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Chief marketing technologist is a growing title, a growing category, and a much-needed one. A new study, however, suggests that the perfect blend of marketing art and technological science is still far from being realized.
“Today’s marketing technologists cluster into 6 distinct archetypes, and they are not equivalent or interchangeable,” the report from SapientNitro says. “In our data, we found a roughly even split between marketing and technology orientations.”
While 48 percent of marketing technologies self-identify on the science side, specializing in data, or infrastructure, or customer experience platforms, a slightly larger cohort of 52 percent identify as a little more artsy, specializing in marketing, or content, or media metrics. The differences between the six distinct categories are quite large, report authors say, and the rarity of finding someone who bridges some or all of the categories ensures that the perfect blend of hard and soft skills is still rare.
Incredibly rare, in fact.
Because while most marketing technologists say that bridging technical and marketing skill can be done in one person — 94 percent agree — the data shows that they actually see themselves as one or the other.
That has implications for hiring and promotion, of course.
“The needs of an organization may in fact require that the CMT embody a combination of at least two and possibly as many as all six of the archetypes,” report authors write. That’s hard to find, however, and critical gaps exist: “It should be deeply concerning to both marketing technologists and the brands that rely on them that the largest skills gaps are in areas of significant opportunity ([such as] targeting, CRM, and data) and high risk ([such as] information security, performance and resiliency).”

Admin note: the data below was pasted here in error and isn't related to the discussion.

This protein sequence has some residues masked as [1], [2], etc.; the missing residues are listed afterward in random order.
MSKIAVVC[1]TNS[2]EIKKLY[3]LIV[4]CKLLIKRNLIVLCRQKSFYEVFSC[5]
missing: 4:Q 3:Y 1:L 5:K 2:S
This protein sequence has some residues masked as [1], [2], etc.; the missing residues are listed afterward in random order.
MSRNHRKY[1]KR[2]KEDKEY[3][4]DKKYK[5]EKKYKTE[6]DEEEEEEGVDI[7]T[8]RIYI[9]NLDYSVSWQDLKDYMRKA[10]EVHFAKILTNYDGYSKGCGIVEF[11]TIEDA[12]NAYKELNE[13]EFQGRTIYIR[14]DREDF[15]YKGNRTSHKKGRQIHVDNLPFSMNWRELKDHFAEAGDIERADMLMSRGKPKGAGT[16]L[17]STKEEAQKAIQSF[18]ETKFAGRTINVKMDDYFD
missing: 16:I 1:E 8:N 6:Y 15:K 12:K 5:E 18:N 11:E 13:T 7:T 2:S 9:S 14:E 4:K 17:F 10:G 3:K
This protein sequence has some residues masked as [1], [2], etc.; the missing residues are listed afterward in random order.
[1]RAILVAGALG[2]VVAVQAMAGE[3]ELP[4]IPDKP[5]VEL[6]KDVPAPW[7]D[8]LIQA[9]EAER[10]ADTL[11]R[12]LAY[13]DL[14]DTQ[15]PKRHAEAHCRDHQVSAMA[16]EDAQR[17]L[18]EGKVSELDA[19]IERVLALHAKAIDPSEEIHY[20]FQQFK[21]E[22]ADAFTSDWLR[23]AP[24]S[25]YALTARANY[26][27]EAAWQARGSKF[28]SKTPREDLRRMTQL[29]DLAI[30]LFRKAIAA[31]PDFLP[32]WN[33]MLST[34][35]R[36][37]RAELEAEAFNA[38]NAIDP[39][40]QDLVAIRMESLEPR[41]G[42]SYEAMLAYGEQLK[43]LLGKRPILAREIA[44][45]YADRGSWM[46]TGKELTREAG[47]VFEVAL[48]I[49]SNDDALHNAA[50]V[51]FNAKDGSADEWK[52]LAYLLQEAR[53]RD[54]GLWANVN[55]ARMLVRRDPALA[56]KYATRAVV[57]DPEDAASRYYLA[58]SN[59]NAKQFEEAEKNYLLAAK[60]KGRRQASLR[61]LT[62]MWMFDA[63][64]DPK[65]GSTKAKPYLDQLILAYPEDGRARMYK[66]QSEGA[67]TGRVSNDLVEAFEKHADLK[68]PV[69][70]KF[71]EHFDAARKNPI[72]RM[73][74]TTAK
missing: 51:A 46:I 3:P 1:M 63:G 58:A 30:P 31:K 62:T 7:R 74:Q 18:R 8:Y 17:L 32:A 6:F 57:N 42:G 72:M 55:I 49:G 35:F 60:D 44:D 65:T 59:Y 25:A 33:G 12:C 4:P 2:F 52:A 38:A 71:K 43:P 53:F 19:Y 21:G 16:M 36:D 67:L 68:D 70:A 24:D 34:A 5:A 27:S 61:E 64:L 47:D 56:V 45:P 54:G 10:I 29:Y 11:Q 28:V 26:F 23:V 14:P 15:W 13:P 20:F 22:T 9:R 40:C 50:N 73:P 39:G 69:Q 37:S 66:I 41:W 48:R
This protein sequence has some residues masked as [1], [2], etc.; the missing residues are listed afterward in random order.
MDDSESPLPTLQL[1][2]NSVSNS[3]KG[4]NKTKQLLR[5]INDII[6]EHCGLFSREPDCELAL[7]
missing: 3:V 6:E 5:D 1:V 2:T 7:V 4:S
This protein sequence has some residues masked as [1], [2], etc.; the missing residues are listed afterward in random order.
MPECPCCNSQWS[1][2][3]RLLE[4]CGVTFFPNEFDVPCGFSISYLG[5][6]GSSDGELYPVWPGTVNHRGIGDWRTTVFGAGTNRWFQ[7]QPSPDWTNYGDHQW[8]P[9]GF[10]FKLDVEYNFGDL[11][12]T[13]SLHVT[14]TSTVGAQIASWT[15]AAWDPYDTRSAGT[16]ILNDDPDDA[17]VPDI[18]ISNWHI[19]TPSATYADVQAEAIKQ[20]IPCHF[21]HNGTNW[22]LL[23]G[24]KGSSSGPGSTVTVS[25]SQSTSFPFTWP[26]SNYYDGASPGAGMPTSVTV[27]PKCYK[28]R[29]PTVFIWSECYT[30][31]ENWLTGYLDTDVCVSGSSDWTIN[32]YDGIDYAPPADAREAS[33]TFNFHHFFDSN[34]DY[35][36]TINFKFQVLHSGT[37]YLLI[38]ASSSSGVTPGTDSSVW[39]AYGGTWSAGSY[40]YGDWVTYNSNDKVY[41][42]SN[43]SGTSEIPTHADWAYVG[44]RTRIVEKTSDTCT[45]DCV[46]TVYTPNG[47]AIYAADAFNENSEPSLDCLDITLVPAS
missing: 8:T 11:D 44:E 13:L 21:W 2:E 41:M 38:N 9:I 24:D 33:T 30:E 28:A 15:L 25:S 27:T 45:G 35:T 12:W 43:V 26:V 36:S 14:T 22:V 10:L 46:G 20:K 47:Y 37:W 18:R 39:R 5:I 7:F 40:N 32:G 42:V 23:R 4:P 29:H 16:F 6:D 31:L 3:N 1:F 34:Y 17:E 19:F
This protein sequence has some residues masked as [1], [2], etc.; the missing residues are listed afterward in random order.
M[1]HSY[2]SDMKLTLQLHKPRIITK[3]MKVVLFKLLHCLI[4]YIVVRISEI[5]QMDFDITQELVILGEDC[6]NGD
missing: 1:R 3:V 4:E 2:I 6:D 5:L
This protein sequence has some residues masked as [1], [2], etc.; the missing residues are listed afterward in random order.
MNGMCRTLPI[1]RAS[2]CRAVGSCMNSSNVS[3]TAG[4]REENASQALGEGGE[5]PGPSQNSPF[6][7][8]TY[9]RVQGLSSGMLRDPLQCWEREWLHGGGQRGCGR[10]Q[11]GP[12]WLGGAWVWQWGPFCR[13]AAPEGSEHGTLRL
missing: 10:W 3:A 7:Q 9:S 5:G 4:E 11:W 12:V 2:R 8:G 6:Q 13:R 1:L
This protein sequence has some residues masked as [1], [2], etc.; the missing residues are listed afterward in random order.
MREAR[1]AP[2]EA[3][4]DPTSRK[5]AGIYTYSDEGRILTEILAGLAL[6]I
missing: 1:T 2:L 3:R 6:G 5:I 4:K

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Only 26 percent of marketing technologists actually have STEM degrees, for instance. And most technical skills have been learned on the job, resulting in uneven development and inevitable missing links.
Interestingly, the five skills marketing technologists identify as “most important” for their future jobs span two technology-focused areas, two marketing-focused, and one business-focused. For technology, web design and CRM systems led the pack — which seems a bit retro these mobile days — while marketing strategy and target market identification are the top two desired marketing skills.
The third, a general business-oriented domain, is the ability to persuade and negotiate, doubtless something that is increasingly important as marketing technologists buy and connect dozens of disparate technologies.
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